It is to be understood for this reason (a) that the question of the sphinx is concerned with a Mystery of Nature and not of the world of Grace, to which the charioteer could offer no answer; (b) that the planes of his conquest are manifest or external and not within himself; (c) that the liberation which he effects may leave himself in the bondage of the logical understanding; (d) that the tests of initiation through which he has passed in triumph are to be understood physically or rationally; and (e) that if he came to the pillars of that Temple between which the High Priestess is seated, he could not open the scroll called Tora, nor if she questioned him could he answer. He is not hereditary royalty and he is not priesthood.
Succour, providence also war, triumph, presumption, vengeance, trouble.
External Influences - Attitudes about this situation from people around the querent.
The figure is seated between pillars, like the High Priestess, and on this account it seems desirable to indicate that the moral principle which deals unto every man according to his works - while, of course, it is in strict analogy with higher things; - differs in its essence from the spiritual justice which is involved in the idea of election. The latter belongs to a mysterious order of Providence, in virtue of which it is possible for certain men to conceive the idea of dedication to the highest things. The operation of this is like the breathing of the Spirit where it wills, and we have no canon of criticism or ground of explanation concerning it. It is analogous to the possession of the fairy gifts and the high gifts and the gracious gifts of the poet: we have them or have not, and their presence is as much a mystery as their absence. The law of Justice is not however involved by either alternative. In conclusion, the pillars of Justice open into one world and the pillars of the High Priestess into another.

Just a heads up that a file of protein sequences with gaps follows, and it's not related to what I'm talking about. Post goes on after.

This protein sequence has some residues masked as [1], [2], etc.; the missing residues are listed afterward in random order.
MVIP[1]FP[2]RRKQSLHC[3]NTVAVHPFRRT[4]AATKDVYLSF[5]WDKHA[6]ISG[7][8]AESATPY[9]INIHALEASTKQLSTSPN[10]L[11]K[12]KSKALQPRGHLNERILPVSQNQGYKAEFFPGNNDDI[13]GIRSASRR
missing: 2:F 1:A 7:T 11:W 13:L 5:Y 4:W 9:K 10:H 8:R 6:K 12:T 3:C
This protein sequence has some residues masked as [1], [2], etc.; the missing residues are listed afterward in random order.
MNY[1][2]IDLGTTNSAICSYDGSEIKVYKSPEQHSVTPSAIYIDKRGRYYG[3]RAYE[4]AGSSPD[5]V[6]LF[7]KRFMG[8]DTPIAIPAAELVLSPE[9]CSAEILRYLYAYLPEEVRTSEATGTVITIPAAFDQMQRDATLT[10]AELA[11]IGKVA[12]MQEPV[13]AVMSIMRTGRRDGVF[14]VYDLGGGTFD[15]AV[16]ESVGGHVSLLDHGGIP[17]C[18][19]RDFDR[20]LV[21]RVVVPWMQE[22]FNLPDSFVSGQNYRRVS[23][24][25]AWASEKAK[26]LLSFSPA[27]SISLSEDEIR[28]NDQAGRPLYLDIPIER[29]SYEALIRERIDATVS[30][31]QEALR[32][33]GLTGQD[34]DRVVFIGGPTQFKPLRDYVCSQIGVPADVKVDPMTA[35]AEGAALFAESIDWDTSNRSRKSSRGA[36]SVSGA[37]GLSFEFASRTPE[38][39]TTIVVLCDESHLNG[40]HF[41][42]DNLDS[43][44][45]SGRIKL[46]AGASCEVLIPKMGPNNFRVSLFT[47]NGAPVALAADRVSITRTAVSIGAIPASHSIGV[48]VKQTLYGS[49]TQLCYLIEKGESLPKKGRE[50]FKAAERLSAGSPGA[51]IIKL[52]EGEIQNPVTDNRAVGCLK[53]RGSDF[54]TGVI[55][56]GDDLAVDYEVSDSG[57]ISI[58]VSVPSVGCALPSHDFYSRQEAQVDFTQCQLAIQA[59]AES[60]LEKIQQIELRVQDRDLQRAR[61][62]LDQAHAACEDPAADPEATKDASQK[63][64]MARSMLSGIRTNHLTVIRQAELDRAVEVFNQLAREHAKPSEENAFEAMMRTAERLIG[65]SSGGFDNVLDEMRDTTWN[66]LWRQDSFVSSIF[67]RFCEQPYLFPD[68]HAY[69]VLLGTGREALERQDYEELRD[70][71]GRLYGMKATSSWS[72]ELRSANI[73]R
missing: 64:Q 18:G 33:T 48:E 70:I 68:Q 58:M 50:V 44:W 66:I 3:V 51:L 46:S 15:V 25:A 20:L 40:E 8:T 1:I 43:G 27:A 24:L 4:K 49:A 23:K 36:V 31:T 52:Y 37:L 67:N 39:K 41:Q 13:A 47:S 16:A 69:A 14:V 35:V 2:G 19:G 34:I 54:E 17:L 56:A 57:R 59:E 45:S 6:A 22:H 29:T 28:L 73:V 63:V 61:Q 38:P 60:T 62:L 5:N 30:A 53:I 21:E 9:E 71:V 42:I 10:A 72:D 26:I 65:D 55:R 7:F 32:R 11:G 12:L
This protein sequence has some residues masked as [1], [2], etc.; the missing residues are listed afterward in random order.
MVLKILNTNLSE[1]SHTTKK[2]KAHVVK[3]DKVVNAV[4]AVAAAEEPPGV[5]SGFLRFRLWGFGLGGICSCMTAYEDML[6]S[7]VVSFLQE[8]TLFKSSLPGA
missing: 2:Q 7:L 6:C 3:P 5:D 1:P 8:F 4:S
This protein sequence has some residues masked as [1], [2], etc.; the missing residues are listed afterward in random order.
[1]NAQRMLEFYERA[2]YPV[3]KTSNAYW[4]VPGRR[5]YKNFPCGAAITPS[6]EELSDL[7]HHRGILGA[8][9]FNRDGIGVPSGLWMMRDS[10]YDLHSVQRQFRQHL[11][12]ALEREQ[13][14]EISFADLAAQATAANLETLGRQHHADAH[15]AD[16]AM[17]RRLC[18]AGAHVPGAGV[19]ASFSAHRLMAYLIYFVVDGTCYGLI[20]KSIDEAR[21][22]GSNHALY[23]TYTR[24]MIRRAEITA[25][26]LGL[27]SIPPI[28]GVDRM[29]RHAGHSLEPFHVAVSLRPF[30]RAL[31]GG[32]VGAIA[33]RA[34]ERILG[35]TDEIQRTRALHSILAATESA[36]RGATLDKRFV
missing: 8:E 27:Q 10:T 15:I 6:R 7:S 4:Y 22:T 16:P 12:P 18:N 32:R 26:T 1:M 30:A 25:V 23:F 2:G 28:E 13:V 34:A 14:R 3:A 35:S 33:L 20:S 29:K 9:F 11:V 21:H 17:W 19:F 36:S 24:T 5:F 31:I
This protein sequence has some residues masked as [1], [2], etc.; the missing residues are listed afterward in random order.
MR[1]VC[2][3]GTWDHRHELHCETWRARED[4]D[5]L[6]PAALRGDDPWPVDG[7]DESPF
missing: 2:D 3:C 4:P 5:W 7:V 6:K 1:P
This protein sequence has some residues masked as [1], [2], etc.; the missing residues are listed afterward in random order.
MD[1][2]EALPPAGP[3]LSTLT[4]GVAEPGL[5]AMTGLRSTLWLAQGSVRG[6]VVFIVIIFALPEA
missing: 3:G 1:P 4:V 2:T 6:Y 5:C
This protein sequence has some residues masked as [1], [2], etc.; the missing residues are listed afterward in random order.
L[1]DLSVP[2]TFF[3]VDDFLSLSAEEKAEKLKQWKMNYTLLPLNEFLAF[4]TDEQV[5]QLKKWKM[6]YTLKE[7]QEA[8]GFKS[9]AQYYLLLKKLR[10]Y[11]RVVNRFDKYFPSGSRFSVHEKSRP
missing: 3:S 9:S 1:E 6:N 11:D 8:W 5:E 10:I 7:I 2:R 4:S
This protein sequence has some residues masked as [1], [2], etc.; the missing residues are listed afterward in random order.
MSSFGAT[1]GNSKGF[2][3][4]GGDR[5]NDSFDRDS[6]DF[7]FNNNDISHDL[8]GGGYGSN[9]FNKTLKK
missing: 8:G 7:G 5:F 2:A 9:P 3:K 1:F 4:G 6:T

Law in all its departments, legal complications, bigotry, bias, excessive severity.
Suggestion - The recommended course of action.
7 of Cups
Strange chalices of vision, but the images are more especially those of the fantastic spirit.
Fairy favours, images of reflection, sentiment, imagination, things seen in the glass of contemplation; some attainment in these degrees, but nothing permanent or substantial is suggested.
The Outcome - What will happen if the suggestion is followed.
3 of Pentacles
A sculptor at his work in a monastery. Compare the design which illustrates the Eight of Pentacles. The apprentice or amateur therein has received his reward and is now at work in earnest.
Metier, trade, skilled labour; usually, however, regarded as a card of nobility, aristocracy, renown, glory.